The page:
Come Back With That Baby!
by Heather Underwood


To be honest, I can't believe that I have made it this far. From the first moment I held my newborn son, and still to this day as he happily gallops off to preschool, I have felt like a total impostor to the parenting realm. "Surely they will stop me here," I thought, as I trudged through the hospital lobby, loaded up like an exhausted, grungy pack mule hauling both baby and baby paraphernalia from every limb, a few days after my son, Hunter's, birth. "Can't they tell that I have no earthly idea what I am doing?" I thought, glancing around from time to time, honestly expecting a nurse with a clipboard to tap me on the shoulder and retrieve the child I had just stolen. At that point I am not sure whether I would have been distraught, relieved, or something else totally off the emotional scale, but luckily, or unluckily, depending on your viewpoint, I managed to cross the borders into my car without being halted by any loud security alarms or burly police officers.

Even after the first few tearful nights home with Hunter, my tears and his mind you, the reality didn't sink in. Through the first round of screaming jags, mostly the baby's screaming but sometimes mine too, I sat on the couch and stared at him. Weak and delirious with exhaustion, the only thought that I could manage to summon was, "When are this kid's real parents, the ones with the designer rocking chair and eager smiles, going to show up and take this all away?" I felt as if I was just babysitting for some rich, suburban family through most of Hunter's babyhood, but that feeling died off some after the fridge went empty and the parents never quite made it home to pay me. After those initial stages of new parent anxiety and plenty of "bad parenting stages" related to such things as sudden infant death syndrome (oh the anxiety of having to monitor a child's sleep when all they do at that age is sleep) came what I like to refer to as the "good mama moments." These included the infamous "homemade baby foods stage," "creative bottle weaning," and most recently the "wow, he's so smart stage." After these small turning points, I resumed a less worrisome but still quit neurotic state of living that stems mostly from the utter fear of losing a child through death (very possible!), kidnapping (would anyone really want him?), or some other major catastrophe too jarring to consider.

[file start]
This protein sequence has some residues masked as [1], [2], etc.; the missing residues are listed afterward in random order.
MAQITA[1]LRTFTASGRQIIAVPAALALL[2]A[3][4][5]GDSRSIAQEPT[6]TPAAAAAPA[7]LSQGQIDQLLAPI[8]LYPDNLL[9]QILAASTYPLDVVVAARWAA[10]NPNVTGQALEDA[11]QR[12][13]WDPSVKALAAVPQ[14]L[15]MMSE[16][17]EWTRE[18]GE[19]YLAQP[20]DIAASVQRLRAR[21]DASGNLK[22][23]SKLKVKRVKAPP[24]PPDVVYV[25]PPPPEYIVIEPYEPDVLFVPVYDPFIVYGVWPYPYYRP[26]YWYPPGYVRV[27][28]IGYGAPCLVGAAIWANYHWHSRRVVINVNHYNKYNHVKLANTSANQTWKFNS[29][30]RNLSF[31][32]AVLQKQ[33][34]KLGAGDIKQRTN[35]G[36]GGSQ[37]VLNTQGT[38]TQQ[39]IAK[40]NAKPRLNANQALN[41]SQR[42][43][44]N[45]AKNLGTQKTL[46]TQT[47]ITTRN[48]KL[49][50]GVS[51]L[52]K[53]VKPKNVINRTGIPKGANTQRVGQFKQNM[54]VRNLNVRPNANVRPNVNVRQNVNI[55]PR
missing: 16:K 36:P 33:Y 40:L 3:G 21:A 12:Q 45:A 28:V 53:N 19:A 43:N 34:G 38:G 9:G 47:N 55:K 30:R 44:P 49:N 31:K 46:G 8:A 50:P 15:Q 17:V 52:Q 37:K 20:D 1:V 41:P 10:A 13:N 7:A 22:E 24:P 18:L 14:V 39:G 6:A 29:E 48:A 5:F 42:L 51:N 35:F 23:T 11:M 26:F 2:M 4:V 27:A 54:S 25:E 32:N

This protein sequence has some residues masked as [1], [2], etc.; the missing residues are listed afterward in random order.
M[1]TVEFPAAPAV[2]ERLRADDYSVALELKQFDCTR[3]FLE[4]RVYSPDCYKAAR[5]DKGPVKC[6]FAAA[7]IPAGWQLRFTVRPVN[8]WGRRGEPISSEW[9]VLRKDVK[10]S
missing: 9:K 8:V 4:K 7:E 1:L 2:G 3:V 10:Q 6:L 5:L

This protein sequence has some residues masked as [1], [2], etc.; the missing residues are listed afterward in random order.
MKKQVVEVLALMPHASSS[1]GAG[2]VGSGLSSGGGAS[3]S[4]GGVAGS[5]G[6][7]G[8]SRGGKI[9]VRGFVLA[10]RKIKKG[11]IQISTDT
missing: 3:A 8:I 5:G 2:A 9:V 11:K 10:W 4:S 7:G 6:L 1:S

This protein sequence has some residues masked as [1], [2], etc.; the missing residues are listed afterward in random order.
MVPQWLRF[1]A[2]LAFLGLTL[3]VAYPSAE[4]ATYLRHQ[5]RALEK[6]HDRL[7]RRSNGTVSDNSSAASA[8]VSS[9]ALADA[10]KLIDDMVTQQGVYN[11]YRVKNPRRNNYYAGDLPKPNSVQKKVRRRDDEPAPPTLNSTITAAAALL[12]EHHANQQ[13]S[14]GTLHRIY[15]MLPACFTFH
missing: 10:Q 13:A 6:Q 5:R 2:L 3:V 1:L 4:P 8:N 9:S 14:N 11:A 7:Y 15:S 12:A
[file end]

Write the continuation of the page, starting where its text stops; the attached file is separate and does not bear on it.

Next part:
Even after spending what feels simultaneously like an instant and a lifetime changing diapers, washing onesies, and obsessing over every little sneeze just like every other parent on earth, I still wear the face of a newcomer to those around me. Being young is one thing, but being weird, young, and single as a parent is practically terminal if you are looking to make anything more than acquaintances. Four years down the line, I still wake up every day somewhat surprised that a child in my care is not only alive, but still in one piece (as long as you don’t count the pile of freshly severed hair from a “scissoriffic” morning bout of mischief). Though I have this rite of passage behind my belt, I still feel like an alien invader to the planet Mom that is not ostracized so much as studied, from a distance mind you. Being a part of the "mom" scene when you are hardly an adult, much less a clean-cut "normal" adult, is strikingly similar to being an immigrant wishing to be granted citizenship. You are ultimately tested on every shred of knowledge relating to the realm you are trying to enter, but in reality, the people testing you know even less than you do about the subject. (People from America have often been asked questions from the citizenship tests and most have failed miserably because they have never had to know these things.) Citizenship is simply granted upon birth, rather than earned in the way that the "outsiders" have to. The tests in the Mom world are usually so two-faced that even the correct response, "Yes, of course I breastfeed!" is met with raised eyebrows or such replies as "Well, maybe you shouldn't nurse him so much because he is getting very plump."

There really are no "right" answers, no matter how "by the book" you are doing it, so after the first year of attempting normalcy as a person and as a parent, I gave up. Well, mostly, but not completely. I conceal my copy of "You Look Too Young To Be A Mom" behind something from the "What to Expect" series. I only allow half of the eccentric outfits that Hunter insists he must wear to school (the cowboy boots, okay, but lose the AC/DC belt buckle and comb your "hawk" into something proper). We traded the black walls and Manson posters for a more upbeat circus theme, but you will often find that our stereo blasts more Nine Inch Nails than Radio Disney. Our evenings sometimes seem more like frat meetings than family dinners, but we still eat together gosh darn it! Pizza five nights a week? Why the heck not? How 'bout some video games with that? You don't want to go to bed? Well, good, now we can catch up on those movies we rented! You'd rather sleep in than go to school? Wow, me too! Maybe the other mommies don't think I'm normal, but at least my son gets me, and if his nice suburban family fails to show up before he is old enough to appreciate the utter bliss of being weird or being yourself, then I guess we'll just be strange, terrestrial life forms stranded on this planet together.


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